Now we can plot the stations as markers on a Basemap map with the size of the markers corresponding to the total ridership of the station. The data are displayed on a satellite image retrieved using arcgisimage.

In [34]:
plt.figure(figsize=(8, 8))

# Create map with basemap
m = Basemap(projection='cyl', resolution='i',
            llcrnrlat = total_riders['GTFS Latitude'].min(), 
            llcrnrlon = total_riders['GTFS Longitude'].min(),
            urcrnrlat = total_riders['GTFS Latitude'].max(), 
            urcrnrlon = total_riders['GTFS Longitude'].max())
# Load satellite image
              xpixels=1500, verbose=True)

# Draw stations with marker size according to ridership
for line in total_riders.iterrows():
    x,y = m(line[1]['GTFS Longitude'],line[1]['GTFS Latitude'])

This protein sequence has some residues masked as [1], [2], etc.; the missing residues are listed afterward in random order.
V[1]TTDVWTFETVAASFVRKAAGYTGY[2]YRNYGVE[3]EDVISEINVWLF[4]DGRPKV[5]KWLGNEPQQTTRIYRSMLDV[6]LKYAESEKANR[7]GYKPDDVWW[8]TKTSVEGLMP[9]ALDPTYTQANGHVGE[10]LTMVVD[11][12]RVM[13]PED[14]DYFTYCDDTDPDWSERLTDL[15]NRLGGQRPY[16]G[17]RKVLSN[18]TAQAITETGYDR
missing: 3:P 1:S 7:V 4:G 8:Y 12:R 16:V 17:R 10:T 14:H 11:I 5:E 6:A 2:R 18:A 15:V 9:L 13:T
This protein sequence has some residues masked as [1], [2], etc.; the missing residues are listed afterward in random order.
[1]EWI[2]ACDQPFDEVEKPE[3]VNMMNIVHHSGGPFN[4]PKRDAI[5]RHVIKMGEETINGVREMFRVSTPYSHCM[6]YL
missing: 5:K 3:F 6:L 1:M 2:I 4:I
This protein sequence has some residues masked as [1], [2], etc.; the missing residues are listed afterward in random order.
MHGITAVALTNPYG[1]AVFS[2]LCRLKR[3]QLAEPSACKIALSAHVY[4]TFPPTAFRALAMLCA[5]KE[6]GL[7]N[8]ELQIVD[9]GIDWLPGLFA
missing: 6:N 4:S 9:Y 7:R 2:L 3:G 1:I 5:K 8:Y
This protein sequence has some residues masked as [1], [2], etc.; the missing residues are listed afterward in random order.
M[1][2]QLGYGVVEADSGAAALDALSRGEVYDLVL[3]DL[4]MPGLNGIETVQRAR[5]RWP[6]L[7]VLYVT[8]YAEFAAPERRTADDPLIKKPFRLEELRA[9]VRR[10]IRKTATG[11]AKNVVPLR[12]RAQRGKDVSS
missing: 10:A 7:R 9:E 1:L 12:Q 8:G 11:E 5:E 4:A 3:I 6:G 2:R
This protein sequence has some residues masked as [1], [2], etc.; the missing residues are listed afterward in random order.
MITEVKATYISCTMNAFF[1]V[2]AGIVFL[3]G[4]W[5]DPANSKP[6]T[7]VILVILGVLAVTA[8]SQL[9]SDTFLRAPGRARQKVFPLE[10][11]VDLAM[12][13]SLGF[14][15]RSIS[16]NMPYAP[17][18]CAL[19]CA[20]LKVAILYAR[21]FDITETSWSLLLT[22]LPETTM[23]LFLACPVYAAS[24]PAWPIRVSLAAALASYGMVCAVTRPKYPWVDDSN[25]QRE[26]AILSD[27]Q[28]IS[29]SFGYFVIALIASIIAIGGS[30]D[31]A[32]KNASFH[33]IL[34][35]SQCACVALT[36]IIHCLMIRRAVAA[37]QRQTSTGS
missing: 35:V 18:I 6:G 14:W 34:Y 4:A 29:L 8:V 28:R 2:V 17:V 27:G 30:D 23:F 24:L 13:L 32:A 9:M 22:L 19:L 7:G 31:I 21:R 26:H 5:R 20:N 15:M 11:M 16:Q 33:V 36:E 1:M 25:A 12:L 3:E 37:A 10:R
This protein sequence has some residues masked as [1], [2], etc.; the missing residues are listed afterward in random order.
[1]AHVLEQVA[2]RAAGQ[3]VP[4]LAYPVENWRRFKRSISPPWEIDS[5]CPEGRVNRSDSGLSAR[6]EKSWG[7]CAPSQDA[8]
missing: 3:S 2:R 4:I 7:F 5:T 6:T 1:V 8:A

size = line[1]['TOTAL_DIFF'] / 100000
    plt.plot(x, y, 'o', markersize=size, color='red', alpha=0.5,
             markeredgewidth=1, markeredgecolor='white'),40.576127,-73.75540500000001,40.903125&bboxSR=4326&imageSR=4326&size=1500,1127&dpi=96&format=png32&f=image

From this map visualization we can tell that the busiest stations are located in Manhattan, specifically in Midtown.


Using the MTA ridership data, we can learn about commute in New York City by identifying stations that people commute to (commuter destinations) and stations that people commute from (commuter origins).

We create two subsets of the data, one for the morning (data_am) and one for the evening (data_pm), and group them by station. We then merge them and create a new column am_pm_difference that reflects the difference in ridership in the morning and in the evening at a given station. More preciesly, a large am_pm_difference arises from more entries in the morning or exits in the evening, as well as less entries in the evening and less exits in the morning.

In [22]:
# Morning data grouped by station
data_am = data[(data['TIME']=='08:00:00') | \
               .groupby('STATION', as_index=False).sum()